Bug: Menu Handlers not working in ContainerControl subclasses

Today I ran into a rather tricky bug that been existing for years:


Does anyone know how to make this work? I mean, without moving the menu handlers to the super class?

Invert your chain
CC(virtual) -> CC(real)

you have done the inverse

I’ve read your comment on the feedback page. I do not follow your suggestion.

I need to end up with two classes: One is a container control that contains several other controls, and which provides general functionality. Then I want to subclass that container so that I can add custom functionality to it. How would I accomplish that with your suggestions, I don’t understand.

AFAIK you can’t subclass a window or a CC with UI on it.
But you can subclass a class based on window or CC class

So you can create a class based on CC (and subclass as you want) and then (at last) build a subclass with the interface (or better) create a CC and set you (sub)class as Super.

In this scenario the menu handlers work as expected.

I’ll add to your feedback your project modified to show you this

Project sent

xDev 13.2 Tips&Tricks olumn:

Tip 3: Subclassing ContainerControls and Windows Subclassing seems a simple enough concept, but sometimes it catches people out. This usually happens when you have made a nice custom control (using a ContainerControl) or a custom Window, you have spent a lot of time to get the layout just right, and you would like to subclass it. The IDE has no problem in letting you do this:

  1. add a ContainerControl to your project
  2. name it cc1
  3. modify cc1 as you wish
  4. add another ContainerControl to your project
  5. name it cc2
  6. set its Super to cc1 (so it is a subclass of cc1)
  7. modify cc2 as you wish

but it really shouldn’t. When you try to run it, then you are being greeted with an error message: “the project item cc2 cannot inherit from a window (cc1)”.

Note: a ContainerControl is a kind of Window, and the same happens when you use a Window instead of a ContainerControl.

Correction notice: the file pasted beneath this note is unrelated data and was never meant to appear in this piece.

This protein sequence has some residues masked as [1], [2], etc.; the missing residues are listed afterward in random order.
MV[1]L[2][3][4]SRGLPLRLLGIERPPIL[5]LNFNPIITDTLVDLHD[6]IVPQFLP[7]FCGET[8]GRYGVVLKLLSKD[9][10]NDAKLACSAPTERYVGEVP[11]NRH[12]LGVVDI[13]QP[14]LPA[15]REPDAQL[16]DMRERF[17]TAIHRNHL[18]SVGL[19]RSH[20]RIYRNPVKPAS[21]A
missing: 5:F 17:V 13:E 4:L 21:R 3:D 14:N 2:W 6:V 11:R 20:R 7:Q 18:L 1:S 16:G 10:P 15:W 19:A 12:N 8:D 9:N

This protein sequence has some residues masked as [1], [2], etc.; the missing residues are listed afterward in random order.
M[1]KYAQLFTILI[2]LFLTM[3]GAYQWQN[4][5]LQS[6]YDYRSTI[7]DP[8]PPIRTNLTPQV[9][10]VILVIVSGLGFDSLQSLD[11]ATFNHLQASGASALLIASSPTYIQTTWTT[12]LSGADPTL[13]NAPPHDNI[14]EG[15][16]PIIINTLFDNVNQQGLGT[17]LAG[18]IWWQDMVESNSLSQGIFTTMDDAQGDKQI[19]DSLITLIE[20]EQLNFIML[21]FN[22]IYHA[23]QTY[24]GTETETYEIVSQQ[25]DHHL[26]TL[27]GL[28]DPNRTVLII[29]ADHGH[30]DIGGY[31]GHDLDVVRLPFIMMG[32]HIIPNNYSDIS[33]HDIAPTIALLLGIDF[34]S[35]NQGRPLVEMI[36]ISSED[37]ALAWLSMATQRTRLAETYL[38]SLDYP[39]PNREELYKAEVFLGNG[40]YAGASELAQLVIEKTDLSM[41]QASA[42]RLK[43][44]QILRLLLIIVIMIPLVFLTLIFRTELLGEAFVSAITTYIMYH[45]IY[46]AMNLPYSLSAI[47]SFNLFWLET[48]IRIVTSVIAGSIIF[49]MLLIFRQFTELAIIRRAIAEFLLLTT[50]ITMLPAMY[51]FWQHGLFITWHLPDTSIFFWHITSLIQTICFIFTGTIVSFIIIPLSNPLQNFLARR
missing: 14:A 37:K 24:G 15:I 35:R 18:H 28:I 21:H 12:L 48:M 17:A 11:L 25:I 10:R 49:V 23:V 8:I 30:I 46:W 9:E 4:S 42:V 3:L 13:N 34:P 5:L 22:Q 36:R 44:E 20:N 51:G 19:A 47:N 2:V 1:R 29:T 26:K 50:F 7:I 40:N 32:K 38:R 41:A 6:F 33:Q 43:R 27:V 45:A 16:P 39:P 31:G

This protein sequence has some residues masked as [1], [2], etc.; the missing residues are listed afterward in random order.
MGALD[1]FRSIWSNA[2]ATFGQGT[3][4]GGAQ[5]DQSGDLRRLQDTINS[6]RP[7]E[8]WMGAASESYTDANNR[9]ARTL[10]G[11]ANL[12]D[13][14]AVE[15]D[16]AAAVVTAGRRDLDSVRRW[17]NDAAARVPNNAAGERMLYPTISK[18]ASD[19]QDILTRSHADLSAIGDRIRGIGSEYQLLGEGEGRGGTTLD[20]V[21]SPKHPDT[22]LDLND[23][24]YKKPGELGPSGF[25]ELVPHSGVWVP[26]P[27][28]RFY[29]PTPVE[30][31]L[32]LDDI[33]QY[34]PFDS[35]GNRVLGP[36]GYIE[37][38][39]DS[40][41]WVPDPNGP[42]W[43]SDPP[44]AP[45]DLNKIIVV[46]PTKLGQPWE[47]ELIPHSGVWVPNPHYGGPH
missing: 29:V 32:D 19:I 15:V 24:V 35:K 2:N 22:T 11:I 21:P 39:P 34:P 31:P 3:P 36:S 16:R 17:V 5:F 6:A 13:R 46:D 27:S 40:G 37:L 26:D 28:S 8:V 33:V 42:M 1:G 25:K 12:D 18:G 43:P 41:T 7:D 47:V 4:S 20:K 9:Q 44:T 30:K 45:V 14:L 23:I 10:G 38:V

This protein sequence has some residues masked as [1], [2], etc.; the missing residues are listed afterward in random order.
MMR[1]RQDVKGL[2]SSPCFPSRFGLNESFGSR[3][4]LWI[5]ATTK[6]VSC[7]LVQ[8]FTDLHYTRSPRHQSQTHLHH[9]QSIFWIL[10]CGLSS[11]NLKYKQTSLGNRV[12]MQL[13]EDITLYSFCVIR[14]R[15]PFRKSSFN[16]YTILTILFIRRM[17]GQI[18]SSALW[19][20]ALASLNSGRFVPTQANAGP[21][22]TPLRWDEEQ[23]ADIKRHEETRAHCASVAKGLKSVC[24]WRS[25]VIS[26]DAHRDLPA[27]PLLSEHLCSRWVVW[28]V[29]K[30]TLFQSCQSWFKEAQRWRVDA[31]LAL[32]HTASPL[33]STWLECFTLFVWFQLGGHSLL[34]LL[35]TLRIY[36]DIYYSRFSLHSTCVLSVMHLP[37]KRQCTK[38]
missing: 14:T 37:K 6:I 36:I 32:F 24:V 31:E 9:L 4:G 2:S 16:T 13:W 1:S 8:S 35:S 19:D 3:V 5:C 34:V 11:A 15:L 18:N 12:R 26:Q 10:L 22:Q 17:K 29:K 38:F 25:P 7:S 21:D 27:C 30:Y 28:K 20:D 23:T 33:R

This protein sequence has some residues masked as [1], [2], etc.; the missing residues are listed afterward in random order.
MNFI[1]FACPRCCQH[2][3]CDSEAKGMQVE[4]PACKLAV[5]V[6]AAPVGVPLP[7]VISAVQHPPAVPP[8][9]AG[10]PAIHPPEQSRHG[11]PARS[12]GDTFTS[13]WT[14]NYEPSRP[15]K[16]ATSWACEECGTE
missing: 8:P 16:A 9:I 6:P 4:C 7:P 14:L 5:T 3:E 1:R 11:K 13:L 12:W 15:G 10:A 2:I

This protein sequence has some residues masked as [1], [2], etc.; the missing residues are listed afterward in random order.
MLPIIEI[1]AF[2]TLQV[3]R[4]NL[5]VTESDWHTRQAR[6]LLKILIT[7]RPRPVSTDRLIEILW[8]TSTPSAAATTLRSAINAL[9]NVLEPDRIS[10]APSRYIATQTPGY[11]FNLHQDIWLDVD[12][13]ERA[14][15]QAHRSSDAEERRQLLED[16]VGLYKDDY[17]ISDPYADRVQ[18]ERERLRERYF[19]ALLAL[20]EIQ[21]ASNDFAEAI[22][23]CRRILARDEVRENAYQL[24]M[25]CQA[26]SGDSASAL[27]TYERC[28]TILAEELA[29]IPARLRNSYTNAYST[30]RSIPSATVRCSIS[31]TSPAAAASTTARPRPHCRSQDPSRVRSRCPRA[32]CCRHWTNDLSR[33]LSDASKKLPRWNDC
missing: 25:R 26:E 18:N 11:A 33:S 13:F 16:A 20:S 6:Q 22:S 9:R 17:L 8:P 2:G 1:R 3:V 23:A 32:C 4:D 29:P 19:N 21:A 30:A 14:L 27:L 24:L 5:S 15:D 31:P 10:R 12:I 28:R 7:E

Why do you get an error? Because both Windows and ContainerControls have a layout. You can inherit properties and methods, but you can’t inherit a layout. Or how is a Window supposed to look that is both a winMain and a winPreferences? Any object can have at most one layout. So it is very unfortunate that in step 6 the IDE lets you set cc1 (which has a layout) as the super of cc2 (which also has a layout).

P.S. From the bug report:

Steps: Add a ContainerControl to the project.
Create a subclass of that ContainerControl.


Steps: Add a class to the project, set its super to ContainerControl.
Create a subclass of that class.


Or more simply: you can create a CC sub class (so new class super as ContainerControl)
you can subclass as you want this class
you can use your (sub)class as Super of a ContainerControl object

Antonio, I checked your project. While what you did works, it is not helping me. I NEED to be able to subclass a containercontrol and then customize its behavior. In my case, the ContainerControl is a generic Grid view control with scrollbars etc, and then I subclass that control to add specific abilities to it. I can’t do that with your design proposal.

Markus, you write:

Maybe you are right, but again, that does not apply to my design. I have a subclass of a custom CC, and I use it without problems, with lots of methods, events, etc. in it. The only thing that doesn’t work is the Menuhandler.

Is that really so hard to understand that one wants to be able to subclass a custom control, no matter whether it’s based on a “normal” Control or on a ContainerControl?

[quote=182862:@Thomas Tempelmann]Feedback Case #39143
Add a ContainerControl to the project.
Create a subclass of that ContainerControl. <– this is not possible (though it compiles)
Add this subclass as a control to a Window.
Add a new menu item to the main menu bar.
Add a menu handler to the subclass for this new menu item, adding code to show that it gets called (e.g. a “break”)
Run the program, open the menu item.

In other words, you cannot subclass a ContainerControl-UI class. This will not work: